9th January 2012
If you haven’t heard yet – stratfor.com was hacked in December 2011, leaking full information about 75k credit cards (including owner’s addresses and CVV codes) and 860k (right, almost a million) user accounts. All Stratfor email archives were also reportedly stolen (around 160-200 GB of data), but those were not made publicly available on the internet – unlike the credit cards and user accounts information, which is still relatively easy to find and download.
I do not really recollect anything that large. Well, not counting dropbox’s 4-hour window of “any password fits all accounts”, but that was different.
Here are some of the news items about this seriously large hacking incident:
- NYTimes (Dec. 25, 2011)
- WSJ (Dec. 25, 2011)
- CNN (Dec. 25, 2011)
- relatively above-average write-up from Wired (Dec. 26, 2011)
- ABCNews (Dec. 26, 2011)
- The Register (Jan. 3, 2012)
Here come more technical reports:
- short pastebin document, supposedly by the hackers
- cryptome keeps track of the data being removed from the internet
- a 1MB report by the hackers
- TheTechGerald has some analysis of the leaked stratfor passwords (Jan. 2, 2012)
TheTechGerald’s analysis linked to above got my attention. Unfortunately, a while ago I’ve subscribed to stratfor’s “free intelligence mailing list”, and was wondering if my account information is now publicly available. I was the most worried about the password I’ve used to subscribe, because of the risk of using the same password somewhere else.
Unlike TheTechGerald, I haven’t used any dictionaries – just the default configuration of a well-known tool for finding weak passwords. Within a single hour, ~100k passwords were decrypted (~12% of all). Till the end of the day, ~50k more passwords were decrypted (totalling 17.4% of 860k). At this point my password was still safe, and I’ve found a way to verify that it is not used anywhere else, so I’ve aborted further decryption.
There are a few simple conclusions:
- anybody who had a stratfor account must verify that he/she isn’t using that password anywhere else, because if 1 PC can get 17% of all the passwords in less than a day, it is only a matter of short time until all the leaked passwords will be decrypted and made publicly available in various “md5 decryption databases”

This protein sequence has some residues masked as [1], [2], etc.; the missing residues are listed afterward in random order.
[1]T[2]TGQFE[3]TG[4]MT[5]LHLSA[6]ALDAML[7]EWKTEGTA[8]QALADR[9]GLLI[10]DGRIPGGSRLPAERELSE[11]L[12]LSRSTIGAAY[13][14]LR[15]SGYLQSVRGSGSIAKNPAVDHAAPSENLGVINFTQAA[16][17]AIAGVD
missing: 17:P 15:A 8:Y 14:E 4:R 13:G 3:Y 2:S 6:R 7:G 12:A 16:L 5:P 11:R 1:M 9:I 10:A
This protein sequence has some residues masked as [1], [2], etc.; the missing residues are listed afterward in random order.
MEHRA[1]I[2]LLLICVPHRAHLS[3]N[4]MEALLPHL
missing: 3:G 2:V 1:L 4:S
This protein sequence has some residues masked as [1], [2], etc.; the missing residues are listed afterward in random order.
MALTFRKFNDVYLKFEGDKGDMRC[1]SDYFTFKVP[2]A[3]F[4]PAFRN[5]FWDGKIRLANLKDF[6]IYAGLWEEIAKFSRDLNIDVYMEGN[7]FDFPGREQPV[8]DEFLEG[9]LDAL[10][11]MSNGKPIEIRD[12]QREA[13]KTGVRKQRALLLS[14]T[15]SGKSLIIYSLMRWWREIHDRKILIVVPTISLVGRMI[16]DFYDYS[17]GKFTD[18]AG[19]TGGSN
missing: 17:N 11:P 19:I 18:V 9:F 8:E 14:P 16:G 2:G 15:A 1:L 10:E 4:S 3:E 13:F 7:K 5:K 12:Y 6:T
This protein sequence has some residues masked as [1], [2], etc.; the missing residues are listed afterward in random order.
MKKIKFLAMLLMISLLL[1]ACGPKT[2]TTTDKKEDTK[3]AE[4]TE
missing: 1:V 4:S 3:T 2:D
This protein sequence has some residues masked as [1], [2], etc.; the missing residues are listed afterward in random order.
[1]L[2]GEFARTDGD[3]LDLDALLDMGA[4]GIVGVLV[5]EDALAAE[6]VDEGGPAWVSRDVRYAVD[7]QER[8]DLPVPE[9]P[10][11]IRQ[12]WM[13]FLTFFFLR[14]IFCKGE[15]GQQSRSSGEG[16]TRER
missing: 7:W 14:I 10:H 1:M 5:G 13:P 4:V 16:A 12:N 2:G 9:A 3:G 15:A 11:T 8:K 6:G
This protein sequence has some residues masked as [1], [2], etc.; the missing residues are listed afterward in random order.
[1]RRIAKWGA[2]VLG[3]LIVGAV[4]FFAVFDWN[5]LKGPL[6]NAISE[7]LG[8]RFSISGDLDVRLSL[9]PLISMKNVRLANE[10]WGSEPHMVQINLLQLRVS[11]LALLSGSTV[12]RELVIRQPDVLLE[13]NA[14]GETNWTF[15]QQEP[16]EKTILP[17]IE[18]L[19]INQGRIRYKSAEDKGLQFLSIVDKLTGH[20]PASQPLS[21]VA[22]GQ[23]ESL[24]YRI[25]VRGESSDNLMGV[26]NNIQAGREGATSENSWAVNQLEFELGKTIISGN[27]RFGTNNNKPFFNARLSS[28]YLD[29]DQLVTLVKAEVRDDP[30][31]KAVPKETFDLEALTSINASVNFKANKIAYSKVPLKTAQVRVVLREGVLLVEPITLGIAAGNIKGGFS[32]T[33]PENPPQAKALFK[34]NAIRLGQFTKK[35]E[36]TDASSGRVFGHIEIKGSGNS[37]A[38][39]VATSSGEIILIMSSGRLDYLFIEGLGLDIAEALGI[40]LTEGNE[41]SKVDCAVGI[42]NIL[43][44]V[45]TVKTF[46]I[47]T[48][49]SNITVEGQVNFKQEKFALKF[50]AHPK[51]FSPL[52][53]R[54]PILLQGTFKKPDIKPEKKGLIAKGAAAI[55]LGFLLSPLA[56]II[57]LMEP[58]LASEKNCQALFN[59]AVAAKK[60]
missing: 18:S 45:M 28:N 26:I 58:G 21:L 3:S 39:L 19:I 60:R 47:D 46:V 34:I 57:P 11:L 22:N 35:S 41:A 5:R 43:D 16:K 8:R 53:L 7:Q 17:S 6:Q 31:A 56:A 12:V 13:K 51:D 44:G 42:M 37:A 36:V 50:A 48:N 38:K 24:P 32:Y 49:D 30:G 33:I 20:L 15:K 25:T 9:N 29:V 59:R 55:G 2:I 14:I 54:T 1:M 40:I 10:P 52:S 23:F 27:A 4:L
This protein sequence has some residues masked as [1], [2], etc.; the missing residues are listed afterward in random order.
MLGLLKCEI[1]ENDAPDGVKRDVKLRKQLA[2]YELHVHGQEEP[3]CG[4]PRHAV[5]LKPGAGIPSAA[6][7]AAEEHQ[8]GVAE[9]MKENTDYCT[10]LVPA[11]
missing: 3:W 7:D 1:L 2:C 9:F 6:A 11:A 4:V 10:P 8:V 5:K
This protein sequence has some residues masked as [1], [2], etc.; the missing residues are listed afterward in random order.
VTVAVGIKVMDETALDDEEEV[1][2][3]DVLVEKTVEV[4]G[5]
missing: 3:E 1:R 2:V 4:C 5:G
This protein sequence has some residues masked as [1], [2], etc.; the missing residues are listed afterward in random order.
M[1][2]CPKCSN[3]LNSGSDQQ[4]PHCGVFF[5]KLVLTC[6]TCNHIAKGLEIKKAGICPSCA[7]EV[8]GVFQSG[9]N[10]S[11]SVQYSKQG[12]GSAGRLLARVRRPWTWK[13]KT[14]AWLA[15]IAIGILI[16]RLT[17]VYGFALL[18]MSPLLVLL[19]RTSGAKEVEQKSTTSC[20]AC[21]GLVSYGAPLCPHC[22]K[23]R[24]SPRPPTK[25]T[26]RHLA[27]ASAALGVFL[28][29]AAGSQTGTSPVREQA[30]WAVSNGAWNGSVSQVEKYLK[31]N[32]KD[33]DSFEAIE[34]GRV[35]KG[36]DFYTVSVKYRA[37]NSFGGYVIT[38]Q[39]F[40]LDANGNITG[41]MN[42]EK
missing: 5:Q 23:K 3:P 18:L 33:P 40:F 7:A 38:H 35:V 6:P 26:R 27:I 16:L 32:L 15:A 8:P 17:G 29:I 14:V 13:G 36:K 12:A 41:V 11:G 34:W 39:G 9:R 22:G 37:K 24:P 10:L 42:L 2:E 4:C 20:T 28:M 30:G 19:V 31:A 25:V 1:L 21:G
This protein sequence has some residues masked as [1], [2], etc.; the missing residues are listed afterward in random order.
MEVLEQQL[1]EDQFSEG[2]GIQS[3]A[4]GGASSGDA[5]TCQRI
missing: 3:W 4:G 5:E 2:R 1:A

- system owners should run periodic screenings for weak passwords (and implement policies to prevent creating obviously weak passwords from the very beginning)
- md5 is very fast to decrypt/bruteforce – a much slower hashing function wouldn’t hurt; also, using a more complex hashing approach, maybe even with a closed-source shared library, could help
- single-factor authentication (password-based) is likely to get replaced with 2-factor authentication in the nearest future
- one may enjoy increased personal data safety by using throw-away passwords in conjunction with antispam mailboxes like spam.la and mailinator.com (at least 1600 users – 0.186% – did use these services).
Fortunately, the top 10 passwords (by their counts) were exclusively “throw-away”, and added up to ~10% of the decrypted passwords. (I’m not showing any, as that would unnecessarily simplify further decryption – maybe thetechgerald should have also been more vague about actual passwords.)
Sooner or later this significant-size corpus of real-life passwords will find its way (after decryption by those who would actually use leaked passwords to gain unauthorized access) into various wordlists and wordlist mutation rules, making it even easier to decrypt any future leaks. This is where 2-factor authentication will, hopefully, come in handy to protect against similar leaks.
I wonder if I should put up a page “Check if my password was among those 860k”, to help people easily identify if they should change theirs – not even necessarily being a Stratfor subscriber. Unless similar pages/services had already been put up by others.
It is also unclear what will the future of Stratfor be, taking into account that their website is still dysfunctional.
It is sad to see Drupal (stratfor.com’s CMS) involved here. However, I have no idea if their installation was up to date, and if their website was the point of entry. The hacklog suggests that attackers somehow obtained the password of one of the system administrators, and then used it for SSH access, which would save Drupal’s face (Drupal’s security record to date was pretty reassuring).